There is a great Anglican phrase that I believe so strongly that it is tattooed on my body – “Lex Orandi, Lex Credendi.” As we pray, so we believe. (I’ve added the third clause lex vivendi, making the whole phrase as we pray, so we believe, so we live). As a nation it is easy for us to lift up prayers. Just how many #prayfor___ have we seen in recent months and years. But we cannot let our prayer be the last word. We must allow our prayer to transform our lives so that as we pray, we will also believe. Let us pray for peace amongst all God’s children so that we might believe that our Gay neighbor, our Muslim neighbor, our black neighbor are every bit as loved by God as we are. Let us pray for peace in the world, and believe that we can actually do something about it. If we truly believe what we pray, we will no longer be able to go on living the way we have always lived. If we allow the blinding light that beams forth from Christ’s broken body on the Cross to illumine our lives we will no longer stand by as our brothers and sisters are massacred before our very eyes.

I weep for my brothers and sisters who were murdered today. Today I fear that I might be next. Today I pray that one day I might feel safe and free to be authentically me. Today I beg God that my prayers might transform my life so that I do something about this tragedy – that I may no longer feel helpless and hopeless and trust that change can happen. As my Bishop wrote in response to this tragedy, “Today we pray. Tomorrow we move.”

Today, I know that my words cannot stand-alone. As I struggle to find the world to convey the depth of darkness that plagues my heart today I turn to the words of friends.

My friend and classmate Samuel D. J. Ernest wrote:

Gay clubs – beyond places to dance, drink, and meet someone – have been for decades spaces where queer people have felt safe (literally bodily safe) expressing themselves, a haven from a homophobic and transphobic society. While attacks at gay clubs are definitely not unheard of, this one is particularly painful due to the volume and terror of it and due to it being Pride month. And as a number of people on Twitter are pointing out, the gay friends of the dead and wounded are legally restrained from donating blood to help save their friends’ lives. I have more thoughts but I really need to go to church right now, a parish I am grateful for that has been giving a shit about gay folk and the mass death of gay people for decades now.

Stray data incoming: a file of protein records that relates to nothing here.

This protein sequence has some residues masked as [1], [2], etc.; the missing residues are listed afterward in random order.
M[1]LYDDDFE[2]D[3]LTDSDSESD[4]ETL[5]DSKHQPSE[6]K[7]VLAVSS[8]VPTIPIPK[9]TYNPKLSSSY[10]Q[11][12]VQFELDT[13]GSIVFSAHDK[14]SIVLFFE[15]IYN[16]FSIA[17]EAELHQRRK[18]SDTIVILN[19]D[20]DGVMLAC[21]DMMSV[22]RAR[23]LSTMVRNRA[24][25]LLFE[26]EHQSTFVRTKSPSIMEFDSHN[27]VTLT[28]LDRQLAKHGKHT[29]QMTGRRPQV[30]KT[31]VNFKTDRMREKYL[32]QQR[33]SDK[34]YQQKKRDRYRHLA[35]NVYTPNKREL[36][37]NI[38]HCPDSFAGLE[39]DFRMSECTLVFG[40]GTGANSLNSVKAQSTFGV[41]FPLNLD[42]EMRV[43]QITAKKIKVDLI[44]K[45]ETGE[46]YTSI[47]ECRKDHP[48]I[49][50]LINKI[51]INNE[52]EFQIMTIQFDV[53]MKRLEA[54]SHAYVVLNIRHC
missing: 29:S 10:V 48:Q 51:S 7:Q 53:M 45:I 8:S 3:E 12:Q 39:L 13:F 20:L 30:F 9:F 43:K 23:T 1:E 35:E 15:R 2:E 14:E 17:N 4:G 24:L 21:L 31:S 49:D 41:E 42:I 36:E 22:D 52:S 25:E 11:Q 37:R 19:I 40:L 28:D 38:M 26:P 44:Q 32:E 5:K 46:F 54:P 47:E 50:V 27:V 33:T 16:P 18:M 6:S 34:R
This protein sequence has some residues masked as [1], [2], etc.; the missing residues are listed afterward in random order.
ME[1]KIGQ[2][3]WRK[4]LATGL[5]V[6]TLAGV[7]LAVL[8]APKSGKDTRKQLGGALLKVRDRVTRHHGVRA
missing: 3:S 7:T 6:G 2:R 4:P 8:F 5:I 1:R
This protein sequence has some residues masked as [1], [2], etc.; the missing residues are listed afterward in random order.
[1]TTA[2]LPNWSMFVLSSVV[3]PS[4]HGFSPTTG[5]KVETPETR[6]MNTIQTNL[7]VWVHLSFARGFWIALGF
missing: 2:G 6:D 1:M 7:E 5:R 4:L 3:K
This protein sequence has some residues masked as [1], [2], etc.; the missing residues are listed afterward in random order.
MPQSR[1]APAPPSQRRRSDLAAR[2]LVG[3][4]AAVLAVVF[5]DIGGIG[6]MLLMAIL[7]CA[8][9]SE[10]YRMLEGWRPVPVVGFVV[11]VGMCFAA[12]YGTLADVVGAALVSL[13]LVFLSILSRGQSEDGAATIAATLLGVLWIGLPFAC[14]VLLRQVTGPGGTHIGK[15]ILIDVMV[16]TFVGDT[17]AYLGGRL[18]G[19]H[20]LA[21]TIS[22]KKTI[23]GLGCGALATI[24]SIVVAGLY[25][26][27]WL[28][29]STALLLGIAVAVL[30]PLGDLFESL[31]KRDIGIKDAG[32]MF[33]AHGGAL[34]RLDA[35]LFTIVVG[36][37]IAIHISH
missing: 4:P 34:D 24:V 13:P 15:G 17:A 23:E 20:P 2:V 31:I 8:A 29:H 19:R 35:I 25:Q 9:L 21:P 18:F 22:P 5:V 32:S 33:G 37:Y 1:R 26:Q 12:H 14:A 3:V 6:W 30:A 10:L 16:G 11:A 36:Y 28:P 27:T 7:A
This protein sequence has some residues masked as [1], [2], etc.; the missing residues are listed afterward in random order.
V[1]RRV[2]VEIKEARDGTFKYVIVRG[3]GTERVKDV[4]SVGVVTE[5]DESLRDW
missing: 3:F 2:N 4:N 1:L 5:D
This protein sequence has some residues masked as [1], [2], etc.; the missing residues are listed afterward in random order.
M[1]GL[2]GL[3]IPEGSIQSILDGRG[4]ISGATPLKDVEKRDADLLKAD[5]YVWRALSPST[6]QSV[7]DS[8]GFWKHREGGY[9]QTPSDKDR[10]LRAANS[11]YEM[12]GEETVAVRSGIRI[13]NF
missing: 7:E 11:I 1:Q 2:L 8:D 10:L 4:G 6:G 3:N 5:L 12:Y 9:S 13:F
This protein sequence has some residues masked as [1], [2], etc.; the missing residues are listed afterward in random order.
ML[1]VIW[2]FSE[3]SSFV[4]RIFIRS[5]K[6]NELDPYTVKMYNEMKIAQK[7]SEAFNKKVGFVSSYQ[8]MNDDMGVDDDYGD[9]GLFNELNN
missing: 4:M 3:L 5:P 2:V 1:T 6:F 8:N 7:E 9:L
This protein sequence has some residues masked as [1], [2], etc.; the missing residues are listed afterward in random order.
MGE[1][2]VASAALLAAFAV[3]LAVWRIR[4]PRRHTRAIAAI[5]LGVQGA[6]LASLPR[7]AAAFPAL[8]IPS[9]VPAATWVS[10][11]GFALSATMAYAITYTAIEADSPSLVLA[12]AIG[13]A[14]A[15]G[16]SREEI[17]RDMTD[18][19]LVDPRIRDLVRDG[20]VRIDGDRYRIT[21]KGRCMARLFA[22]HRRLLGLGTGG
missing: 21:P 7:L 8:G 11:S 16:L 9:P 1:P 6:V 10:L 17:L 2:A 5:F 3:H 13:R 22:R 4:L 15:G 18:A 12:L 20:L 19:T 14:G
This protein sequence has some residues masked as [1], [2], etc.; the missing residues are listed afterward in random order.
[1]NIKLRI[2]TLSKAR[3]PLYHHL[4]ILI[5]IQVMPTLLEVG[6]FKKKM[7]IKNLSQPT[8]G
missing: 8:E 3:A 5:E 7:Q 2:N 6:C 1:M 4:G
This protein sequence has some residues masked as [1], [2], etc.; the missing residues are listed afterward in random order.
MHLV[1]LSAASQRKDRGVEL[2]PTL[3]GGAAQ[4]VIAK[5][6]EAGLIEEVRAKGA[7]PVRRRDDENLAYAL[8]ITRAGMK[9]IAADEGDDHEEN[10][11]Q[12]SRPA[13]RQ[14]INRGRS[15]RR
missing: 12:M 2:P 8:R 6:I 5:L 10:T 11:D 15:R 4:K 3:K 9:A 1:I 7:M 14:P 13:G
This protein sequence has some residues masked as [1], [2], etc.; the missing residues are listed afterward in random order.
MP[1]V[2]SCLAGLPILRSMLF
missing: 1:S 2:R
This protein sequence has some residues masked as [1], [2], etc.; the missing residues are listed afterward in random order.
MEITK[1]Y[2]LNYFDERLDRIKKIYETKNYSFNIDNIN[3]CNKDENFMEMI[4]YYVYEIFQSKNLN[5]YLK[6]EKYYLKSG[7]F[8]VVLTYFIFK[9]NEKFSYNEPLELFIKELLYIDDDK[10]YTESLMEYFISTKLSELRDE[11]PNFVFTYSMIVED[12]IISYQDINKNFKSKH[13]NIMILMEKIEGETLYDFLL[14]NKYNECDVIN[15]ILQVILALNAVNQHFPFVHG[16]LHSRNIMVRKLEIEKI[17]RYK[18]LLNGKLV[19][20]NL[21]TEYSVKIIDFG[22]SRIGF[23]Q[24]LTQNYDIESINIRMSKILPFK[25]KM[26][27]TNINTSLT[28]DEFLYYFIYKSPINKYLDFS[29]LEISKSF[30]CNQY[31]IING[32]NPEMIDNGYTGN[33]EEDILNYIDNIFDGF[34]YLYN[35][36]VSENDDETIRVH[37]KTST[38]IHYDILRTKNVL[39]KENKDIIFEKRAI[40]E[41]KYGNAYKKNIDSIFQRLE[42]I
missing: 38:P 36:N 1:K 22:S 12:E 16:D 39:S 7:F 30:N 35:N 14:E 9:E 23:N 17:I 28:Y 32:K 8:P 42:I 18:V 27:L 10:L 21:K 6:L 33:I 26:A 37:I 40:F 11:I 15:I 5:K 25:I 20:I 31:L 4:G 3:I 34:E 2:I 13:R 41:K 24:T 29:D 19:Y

However the best words I have seen by far come from my friend Meg McCarty. It is Meg’s words that I lift up in prayer this day:

Let us dance (Orlando)
Let us learn (Sandy Hook)
Let us pray (Charleston)

While this shooting was at a gay club, it speaks to the enormity of the intersectionality of violence. The levels of gun violence in this country are beyond my comprehension. My head and heart refuse to accept that this is the way things have to be. No one is safe from this violence until all are safe. As President Obama said earlier this afternoon, “This is a sobering reminder that attacks on any American, regardless of race, ethnicity, religious or sexual orientation, is an attack on all of us.” Until we repent and change our ways as a nation, there will be more Orlandos, more Sandy Hooks, more Charlestons.

In the words of Mother Jones, it is time to “pray for the dead and fight like hell for the living.” It is possible for us to live in a world where God’s peace prevails. But we sure have a lot of work to do to get there. In the days ahead pray and act. Take the time to listen to the voice of the LGBT community in the wake of this tragedy. Let our voices be heard and not silenced by heteronormative patriarchal garbage. It is important for allies to ask what they can do, and not usurp this tragedy for their own progressive agenda – however well intentioned that may be.

I’m rambling now. But I do not know what else to do. So I leave you dear reader with this.  Today we pray for the victims, for the dead, for those who mourn, for those who no longer feel safe. Today as a Christian I am also called to pray for the shooter (and I hope you will join me in that). Today we lift our hearts to God so that tomorrow we may dance.